A Goldman Sachs rates MD left for a hedge fund
Now that Goldman Sachs bonuses have been paid, people there are free to leave. One managing director at least has availed himself of that opportunity.
Amir Fais, Goldman's head of emerging markets rates trading, said today that he's leaving the firm after 15 years and is starting a "new part" in his career. Multiple sources say this part will involve working for a hedge fund, although no one knows which, and Fais didn't enlighten us.
Fais's exit may prove the first of several. Although Goldman seems to have found some extra money to pay its traders so that their bonus pool didn't fall by the 30% initially feared, many traders at the firm weren't paid as much as they'd hoped. Goldman's fixed income currencies and commodities (FICC) revenues rose 44% last year, but its equity capital markets and debt capital markets revenues fell by 82% and 70% respectively and its consumer bank generated revenues of $433m in the fourth quarter that were eclipsed by writedowns of $972m.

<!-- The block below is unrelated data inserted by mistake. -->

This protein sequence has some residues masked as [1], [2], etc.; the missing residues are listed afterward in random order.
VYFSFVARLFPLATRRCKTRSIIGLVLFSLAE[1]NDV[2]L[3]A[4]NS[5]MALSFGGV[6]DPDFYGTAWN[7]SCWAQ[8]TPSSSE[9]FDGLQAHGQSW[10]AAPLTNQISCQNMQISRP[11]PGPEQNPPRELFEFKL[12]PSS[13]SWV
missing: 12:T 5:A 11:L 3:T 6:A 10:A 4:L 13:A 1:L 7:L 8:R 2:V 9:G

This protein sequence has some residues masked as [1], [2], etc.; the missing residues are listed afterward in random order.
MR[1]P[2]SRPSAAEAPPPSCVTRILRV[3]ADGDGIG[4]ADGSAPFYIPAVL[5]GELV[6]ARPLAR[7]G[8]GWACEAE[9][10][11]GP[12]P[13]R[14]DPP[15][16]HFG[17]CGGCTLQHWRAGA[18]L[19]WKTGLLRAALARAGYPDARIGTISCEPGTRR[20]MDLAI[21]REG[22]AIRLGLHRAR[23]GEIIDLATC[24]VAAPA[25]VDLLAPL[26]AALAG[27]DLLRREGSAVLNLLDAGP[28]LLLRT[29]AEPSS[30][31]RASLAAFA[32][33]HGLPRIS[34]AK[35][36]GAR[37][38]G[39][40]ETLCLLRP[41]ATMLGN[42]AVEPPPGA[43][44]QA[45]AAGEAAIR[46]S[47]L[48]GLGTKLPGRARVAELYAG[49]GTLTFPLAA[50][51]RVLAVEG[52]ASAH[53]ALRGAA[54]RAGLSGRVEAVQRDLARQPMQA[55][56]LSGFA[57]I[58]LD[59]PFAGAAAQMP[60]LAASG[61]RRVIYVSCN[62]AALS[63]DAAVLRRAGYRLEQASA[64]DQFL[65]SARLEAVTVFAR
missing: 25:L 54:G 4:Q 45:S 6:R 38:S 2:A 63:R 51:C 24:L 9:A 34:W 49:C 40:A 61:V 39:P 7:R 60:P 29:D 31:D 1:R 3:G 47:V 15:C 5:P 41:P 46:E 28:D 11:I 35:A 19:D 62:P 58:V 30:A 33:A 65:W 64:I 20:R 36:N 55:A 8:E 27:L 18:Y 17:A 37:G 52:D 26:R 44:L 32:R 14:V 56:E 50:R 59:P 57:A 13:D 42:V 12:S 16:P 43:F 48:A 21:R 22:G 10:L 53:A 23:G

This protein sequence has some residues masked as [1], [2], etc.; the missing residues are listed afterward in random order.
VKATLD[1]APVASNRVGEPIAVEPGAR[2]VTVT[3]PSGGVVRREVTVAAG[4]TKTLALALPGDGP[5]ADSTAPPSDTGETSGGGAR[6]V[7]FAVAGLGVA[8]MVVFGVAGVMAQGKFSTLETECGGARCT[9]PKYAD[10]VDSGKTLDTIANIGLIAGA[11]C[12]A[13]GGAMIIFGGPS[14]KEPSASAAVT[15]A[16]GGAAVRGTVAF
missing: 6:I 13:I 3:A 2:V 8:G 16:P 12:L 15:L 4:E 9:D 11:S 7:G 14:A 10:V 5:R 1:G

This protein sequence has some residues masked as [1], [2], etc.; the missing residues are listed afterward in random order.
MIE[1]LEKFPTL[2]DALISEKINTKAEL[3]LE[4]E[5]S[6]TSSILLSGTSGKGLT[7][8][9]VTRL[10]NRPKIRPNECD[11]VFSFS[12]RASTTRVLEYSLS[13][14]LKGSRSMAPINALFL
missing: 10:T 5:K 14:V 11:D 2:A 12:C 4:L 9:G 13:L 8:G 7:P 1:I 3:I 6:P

Revenues earned by FICC traders will therefore have been used to subsidize the retention of talent in other divisions. This is the game in banking, but if you're a rates trader coming off an exceptional year, it's conceivable that you might feel discouraged by the fact that your pay didn't correlate to your performance. Particularly when hedge funds tend to follow a pay for performance formula that awards up to 30% of profits at funds like BlueCrest.
Fais was made MD at Goldman in 2013. He was mentored by Kunal Shah, Goldman Sachs' head of emerging markets trading, who was promoted to partner aged 27.
Click here to create a profile on eFinancialCareers. Make yourself visible to recruiters hiring for top jobs in technology and finance.
Have a confidential story, tip, or comment you’d like to share? Contact: email@example.com in the first instance. Whatsapp/Signal/Telegram also available (Telegram: @SarahButcher)
Bear with us if you leave a comment at the bottom of this article: all our comments are moderated by human beings. Sometimes these humans might be asleep, or away from their desks, so it may take a while for your comment to appear. Eventually it will – unless it’s offensive or libelous (in which case it won’t.)